During a stressful time, I always find that it’s easier to learn something new in an area in which I already have an interest, rather than starting anew from scratch. It's always good to have an activity that we can become absorbed in and which can clear our minds of worries. For this reason, and since I love photography, I have been delighted with the amount of photography related classes which are free online or available for a minimal fee, and I've found myself with the luxury of being able to decide an area in which I'd like to up-skill and being able to choose a class or course accordingly.
Nikon is offering free classes online until the end of April with the aim of ‘helping creators stay inspired, engaged and growing’ in this uncertain time. Lessons, which vary from beginners' classes to more advanced classes, can be found at https://www.nikonevents.com/us/live/nikon-school-online/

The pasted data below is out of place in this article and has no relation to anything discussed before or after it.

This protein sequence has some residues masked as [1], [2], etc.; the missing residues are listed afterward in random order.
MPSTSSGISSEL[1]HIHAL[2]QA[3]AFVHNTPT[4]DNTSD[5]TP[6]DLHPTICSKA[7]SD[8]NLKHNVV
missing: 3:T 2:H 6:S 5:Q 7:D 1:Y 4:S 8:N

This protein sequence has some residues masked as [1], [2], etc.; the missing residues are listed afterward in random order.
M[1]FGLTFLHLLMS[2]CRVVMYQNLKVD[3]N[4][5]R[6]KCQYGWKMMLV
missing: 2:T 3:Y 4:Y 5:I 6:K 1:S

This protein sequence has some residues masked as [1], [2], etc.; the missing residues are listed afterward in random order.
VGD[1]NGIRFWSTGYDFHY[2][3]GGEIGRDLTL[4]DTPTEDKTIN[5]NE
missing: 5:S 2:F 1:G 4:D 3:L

Digital Photography School https://digital-photography-school.com/?s=macro+photography has been providing my learning about macro and close-up photography. This site offers free, informative tutorials on almost every aspect of photography from a range of contributors.
I have also taken a free course with photographer and teacher, Anthony Epes, who, as well as teaching photography also teaches classes about post processing, something I am beginning to delve into. Below is a link to how Anthony Epes works on an image in Lightroom. His approach is to make processing creative and artistic, which is a way of working that appeals to me.
Dublin Photography School has a range of interactive online classes which are proving very popular and are filling up quickly. These are available at minimal cost on http://photographycourseireland.ie/
Set a new goal